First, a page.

Medication Error Prevention Steps

On behalf of Peterson, Berk & Cross, S.C.

Wisconsin patients and their health care practitioners should be aware of the ten strategies used to prevent the occurrence of medication errors. All medical providers should provide the five rights of medication administration, including properly transcribing, prescribing for the correct patient, ensuring the correct dosage, route and correct timing. Providers must also have a system in place to ensure medical reconciliation when transferring patients between institutions. Double and triple checking is also important when nurses are changing shifts. Chart flag processes can provide clarity during the checking process.

Having a doctor or nurse read back a prescription can reduce the likelihood of an incorrect prescription being processed. Name alerts can also help reduce medication errors when two patients have similar sounding names. When writing a prescription or label, it is best to include a zero before the decimal point to avoid ordering the wrong dose. Another important step in preventing medication error is to provide proper documentation in a legible format for all needed medication.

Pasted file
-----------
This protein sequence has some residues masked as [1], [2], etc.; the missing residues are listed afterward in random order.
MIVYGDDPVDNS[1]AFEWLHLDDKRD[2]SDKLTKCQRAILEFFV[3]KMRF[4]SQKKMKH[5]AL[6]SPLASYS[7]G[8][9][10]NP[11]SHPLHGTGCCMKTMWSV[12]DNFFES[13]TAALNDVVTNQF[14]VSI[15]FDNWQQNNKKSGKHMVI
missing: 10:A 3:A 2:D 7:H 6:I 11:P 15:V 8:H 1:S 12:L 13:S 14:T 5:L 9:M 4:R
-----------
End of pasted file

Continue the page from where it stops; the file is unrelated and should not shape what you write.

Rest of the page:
Medical professionals are required to properly store medication with attention to temperature requirements. Multidose vials should be labeled to ensure that they are never used beyond their expiration dates. Learning the institution’s policies and regulations helps health care providers deliver medication properly and prevents errors. Having drug guides available to employees at all time also helps ensure the proper administration procedures and answers questions about side effects and interactions.

Medical malpractice occurs when a health care provider’s negligent actions or omissions adversely affect a patient. Injured patients may want to seek appropriate compensation for their losses through a medical malpractice lawsuit filed with the assistance of an attorney who has experience with this type of litigation.